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Tips & Tricks to an Effortlessly Fancy Brunch in the Backyard Celebrating something special doesn’t always have to mean an extravagant (aka expensive) night out on the town. Sometimes it’s fun to plan something fancy in your own back yard! Literally! Planning a fun fancy brunch doesn’t have to be overwhelming. We all have items we don’t use on a daily basis – maybe items we are “saving” for a special occasion. Whatever it is, just use what you already have – as long as it makes you smile! Pattern mixing makes my heart happy! This is totally my new obsession. I love the look on our table, and we are mixing patterns a lot in the new house too! Yes, I have been known to even mix patterns in my outfits. A black and white pattern mixed with any other bright pattern will ALWAYS work. (Okay, maybe not always, but 97.26% of the time!) Break out the goooood plates and print up some DIY place cards to play up your tablescape. Stamps from Fun Stampers Journey make easy ways to customize for every party and event! (These are my ultimate favorite stamps for a million reasons, but one main thing I adore is that where other stamps it seems like I get ink all over the side of the rubber part and end up making a mess – but not with these, everything stays neat, and crisp, and clean and I LOVE it! I collect more of the basic everyday type stamps like this “Celebrate” one from this bundle at FSJ.) Are you swooning over these floral plates?! I totally snagged them on Amazon. I know, I couldn’t believe it either. Print or hand script your simple menu. Paste onto colored copy paper or cardstock with a little washi tape to accent your design. Don’t forget the Grocery Store Flowers for added pops of color. The beauty of this is that you are utilizing things you already have, but in a fresh new environment! The items on your menu might even already be in your fridge or pantry. Serve that sweet tea in your finest stemware. Dig your fabric napkins out of the dark depths of that drawer. Pull out enough seating for the number of guests you’re expecting. Recruit some assistance taking your table outside. It’s time to get your Brunch on!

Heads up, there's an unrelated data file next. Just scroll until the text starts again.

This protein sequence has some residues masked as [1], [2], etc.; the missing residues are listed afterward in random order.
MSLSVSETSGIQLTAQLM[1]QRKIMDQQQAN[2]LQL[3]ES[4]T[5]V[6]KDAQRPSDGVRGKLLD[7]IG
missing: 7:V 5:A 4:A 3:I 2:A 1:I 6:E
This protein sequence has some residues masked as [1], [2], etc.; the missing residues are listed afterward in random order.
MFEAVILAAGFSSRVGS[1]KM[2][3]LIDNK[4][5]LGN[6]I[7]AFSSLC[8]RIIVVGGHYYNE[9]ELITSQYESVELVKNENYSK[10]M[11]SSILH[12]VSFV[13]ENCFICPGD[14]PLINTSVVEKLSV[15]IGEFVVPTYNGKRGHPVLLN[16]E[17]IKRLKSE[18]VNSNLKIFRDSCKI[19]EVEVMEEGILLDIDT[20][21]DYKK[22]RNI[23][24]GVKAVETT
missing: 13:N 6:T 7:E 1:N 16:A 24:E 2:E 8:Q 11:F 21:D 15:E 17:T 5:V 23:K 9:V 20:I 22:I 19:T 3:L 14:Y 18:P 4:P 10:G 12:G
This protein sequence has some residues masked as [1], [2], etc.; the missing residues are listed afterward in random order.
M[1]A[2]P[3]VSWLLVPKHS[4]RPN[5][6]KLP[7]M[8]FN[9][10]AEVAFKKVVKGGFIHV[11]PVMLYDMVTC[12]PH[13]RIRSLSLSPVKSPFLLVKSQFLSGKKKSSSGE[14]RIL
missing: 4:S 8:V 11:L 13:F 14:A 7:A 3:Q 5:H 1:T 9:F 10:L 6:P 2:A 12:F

Cheers to celebrating every day — Your Certified Celebrator! About Brittany...I’m a Jesus loving, craft making, aDOORably painting, home-making, toddler mom. I’m a certified celebrator who looks for any reason to decorate, throw a party, and make every day special. I’m slightly obsessed with all things monogrammed, anything pink, and glitter by the can! Visit my website for decorating and celebrating tutorials —www.certifiedcelebrator.com.

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Front porches are my jam. I’m passionate about creating front porch FLAIR for every home. Adding an aDOORable door hanger to a brightly colored front door, colorful blooming flowers, and some coordinating pillows is the perfect way to ensure that you have the happiest home on the block! I LOVE LOVE LOVE teaching women how to turn a house into a home. A place that brings joy, celebrations, and forms strong family memories. You may see me on TV as I’m a regular guest on Nashville’s Talk of the Town, Hallmark Channel’s Home and Family, The Rachael Ray Show, Southern Living, Pickler & Ben, and Country Living Fair. All of this allows me to come into your home and show you ways that I decorate, eat, and live. I’m no artist just a little crafty! I love using this gift to bring women together to celebrate the goodness of life. In a nutshell, I’m married to THE BEST husby on the planet, have one precious little boy, one curly headed Goldendoodle, and I’m making my way through life celebrating every day!

For the Love of

CARDINALS — By Joann Currier